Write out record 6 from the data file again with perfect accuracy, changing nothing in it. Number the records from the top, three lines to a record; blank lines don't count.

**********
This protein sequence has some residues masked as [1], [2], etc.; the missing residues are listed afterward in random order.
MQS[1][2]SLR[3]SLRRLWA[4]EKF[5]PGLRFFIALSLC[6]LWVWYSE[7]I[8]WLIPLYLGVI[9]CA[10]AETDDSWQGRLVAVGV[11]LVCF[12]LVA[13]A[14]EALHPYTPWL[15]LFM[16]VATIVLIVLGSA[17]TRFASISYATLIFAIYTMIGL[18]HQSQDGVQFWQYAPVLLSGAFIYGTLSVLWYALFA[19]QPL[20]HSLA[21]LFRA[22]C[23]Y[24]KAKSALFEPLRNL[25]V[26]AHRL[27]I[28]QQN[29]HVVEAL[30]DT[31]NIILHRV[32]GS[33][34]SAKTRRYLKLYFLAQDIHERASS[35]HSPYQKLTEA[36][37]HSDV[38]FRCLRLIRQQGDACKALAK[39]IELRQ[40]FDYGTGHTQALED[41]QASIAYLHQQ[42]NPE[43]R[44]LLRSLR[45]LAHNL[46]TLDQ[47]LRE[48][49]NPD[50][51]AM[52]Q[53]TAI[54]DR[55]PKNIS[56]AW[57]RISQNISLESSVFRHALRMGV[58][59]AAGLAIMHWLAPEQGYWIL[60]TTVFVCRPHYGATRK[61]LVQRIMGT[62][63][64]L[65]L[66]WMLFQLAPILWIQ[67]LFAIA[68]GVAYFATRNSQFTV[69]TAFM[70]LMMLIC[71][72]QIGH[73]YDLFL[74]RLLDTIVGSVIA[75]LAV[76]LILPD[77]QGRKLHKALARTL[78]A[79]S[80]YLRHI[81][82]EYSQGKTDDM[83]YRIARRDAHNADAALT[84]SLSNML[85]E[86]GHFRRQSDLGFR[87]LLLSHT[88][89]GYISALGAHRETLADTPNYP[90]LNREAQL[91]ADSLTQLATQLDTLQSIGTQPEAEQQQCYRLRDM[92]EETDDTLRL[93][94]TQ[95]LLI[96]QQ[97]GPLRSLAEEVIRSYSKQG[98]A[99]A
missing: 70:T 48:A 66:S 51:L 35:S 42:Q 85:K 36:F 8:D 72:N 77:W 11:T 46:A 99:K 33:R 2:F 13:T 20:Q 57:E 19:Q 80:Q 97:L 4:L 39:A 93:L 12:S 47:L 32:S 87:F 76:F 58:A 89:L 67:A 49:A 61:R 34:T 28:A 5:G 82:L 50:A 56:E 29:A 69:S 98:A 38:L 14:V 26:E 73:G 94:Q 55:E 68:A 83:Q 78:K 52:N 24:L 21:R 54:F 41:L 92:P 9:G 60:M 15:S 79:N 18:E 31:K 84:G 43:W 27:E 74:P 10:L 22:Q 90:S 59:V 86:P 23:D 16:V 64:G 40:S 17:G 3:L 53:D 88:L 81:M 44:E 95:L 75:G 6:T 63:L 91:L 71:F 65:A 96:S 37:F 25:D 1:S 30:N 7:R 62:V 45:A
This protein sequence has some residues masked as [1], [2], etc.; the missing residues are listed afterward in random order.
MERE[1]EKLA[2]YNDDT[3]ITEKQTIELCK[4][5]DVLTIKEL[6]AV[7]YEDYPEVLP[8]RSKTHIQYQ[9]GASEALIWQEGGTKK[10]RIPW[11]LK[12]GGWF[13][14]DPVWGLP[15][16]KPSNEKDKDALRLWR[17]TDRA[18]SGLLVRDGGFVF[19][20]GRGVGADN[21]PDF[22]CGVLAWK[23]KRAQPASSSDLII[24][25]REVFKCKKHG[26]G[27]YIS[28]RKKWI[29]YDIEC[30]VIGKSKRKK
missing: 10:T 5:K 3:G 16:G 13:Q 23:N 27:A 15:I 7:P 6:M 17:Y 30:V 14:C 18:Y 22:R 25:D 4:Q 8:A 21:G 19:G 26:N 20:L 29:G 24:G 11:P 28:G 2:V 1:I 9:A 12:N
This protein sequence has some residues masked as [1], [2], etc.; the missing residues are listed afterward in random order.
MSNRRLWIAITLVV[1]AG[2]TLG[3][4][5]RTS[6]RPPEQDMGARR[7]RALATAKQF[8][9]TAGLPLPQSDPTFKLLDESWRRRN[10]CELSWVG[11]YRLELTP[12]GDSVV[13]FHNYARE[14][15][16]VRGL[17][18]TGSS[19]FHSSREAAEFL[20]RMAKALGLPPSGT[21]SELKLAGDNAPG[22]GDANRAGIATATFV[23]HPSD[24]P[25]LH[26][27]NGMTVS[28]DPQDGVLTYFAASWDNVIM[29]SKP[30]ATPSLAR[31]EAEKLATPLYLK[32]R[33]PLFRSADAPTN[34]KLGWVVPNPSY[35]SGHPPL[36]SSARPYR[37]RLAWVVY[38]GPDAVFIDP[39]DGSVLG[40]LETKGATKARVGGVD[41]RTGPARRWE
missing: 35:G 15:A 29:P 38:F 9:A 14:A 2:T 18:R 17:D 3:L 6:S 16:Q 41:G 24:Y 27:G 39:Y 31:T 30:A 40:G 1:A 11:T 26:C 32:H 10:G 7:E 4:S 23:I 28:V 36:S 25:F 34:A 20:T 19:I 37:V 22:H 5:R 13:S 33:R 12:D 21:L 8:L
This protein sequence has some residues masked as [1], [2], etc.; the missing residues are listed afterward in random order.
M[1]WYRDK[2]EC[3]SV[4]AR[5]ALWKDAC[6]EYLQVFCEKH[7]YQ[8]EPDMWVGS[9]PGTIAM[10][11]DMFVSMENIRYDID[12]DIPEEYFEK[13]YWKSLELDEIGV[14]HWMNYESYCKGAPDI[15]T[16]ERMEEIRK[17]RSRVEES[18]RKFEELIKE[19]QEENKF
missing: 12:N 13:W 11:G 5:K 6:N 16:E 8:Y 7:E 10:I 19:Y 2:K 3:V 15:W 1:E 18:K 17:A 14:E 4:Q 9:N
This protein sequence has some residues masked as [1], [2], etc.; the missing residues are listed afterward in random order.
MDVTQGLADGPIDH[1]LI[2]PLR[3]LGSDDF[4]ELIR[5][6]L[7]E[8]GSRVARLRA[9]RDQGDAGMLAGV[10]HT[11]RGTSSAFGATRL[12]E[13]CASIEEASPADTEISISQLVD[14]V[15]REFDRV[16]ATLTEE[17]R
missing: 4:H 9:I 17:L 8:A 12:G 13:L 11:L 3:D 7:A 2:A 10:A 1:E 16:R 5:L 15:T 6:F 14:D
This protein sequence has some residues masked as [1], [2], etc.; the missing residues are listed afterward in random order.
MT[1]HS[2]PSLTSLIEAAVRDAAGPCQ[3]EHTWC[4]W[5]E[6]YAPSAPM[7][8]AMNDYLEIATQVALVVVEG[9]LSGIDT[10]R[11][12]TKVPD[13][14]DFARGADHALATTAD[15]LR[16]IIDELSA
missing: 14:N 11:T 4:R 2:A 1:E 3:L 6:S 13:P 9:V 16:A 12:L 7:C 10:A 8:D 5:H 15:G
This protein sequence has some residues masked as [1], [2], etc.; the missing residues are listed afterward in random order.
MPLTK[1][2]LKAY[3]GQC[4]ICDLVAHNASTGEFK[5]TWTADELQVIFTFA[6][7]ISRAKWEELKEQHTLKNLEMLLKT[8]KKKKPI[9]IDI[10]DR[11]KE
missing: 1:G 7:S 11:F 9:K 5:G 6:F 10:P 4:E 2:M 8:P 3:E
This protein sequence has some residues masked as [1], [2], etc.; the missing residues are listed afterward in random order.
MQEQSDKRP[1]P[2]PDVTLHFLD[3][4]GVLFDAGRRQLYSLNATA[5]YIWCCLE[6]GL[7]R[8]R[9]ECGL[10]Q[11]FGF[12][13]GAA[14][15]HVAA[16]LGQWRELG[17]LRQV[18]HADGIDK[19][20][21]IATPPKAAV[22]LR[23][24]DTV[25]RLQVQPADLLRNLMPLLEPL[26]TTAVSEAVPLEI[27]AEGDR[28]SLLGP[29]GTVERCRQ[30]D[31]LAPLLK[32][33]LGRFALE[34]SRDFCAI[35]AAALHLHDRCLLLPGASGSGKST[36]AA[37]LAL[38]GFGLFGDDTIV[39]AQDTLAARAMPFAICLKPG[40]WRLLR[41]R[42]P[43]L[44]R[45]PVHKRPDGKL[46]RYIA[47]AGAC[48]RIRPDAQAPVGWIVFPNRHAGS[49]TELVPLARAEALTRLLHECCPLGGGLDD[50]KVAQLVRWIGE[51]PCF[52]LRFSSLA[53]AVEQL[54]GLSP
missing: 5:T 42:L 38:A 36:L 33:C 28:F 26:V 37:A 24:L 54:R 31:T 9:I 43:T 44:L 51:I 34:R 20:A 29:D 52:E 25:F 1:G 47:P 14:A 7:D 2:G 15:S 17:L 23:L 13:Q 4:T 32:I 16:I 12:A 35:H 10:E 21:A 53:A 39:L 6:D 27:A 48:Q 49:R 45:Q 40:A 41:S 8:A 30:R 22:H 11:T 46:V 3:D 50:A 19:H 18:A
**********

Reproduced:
This protein sequence has some residues masked as [1], [2], etc.; the missing residues are listed afterward in random order.
MT[1]HS[2]PSLTSLIEAAVRDAAGPCQ[3]EHTWC[4]W[5]E[6]YAPSAPM[7][8]AMNDYLEIATQVALVVVEG[9]LSGIDT[10]R[11][12]TKVPD[13][14]DFARGADHALATTAD[15]LR[16]IIDELSA
missing: 14:N 11:T 4:R 2:A 1:E 3:L 6:S 13:P 9:V 16:A 12:L 7:C 10:A 8:D 5:H 15:G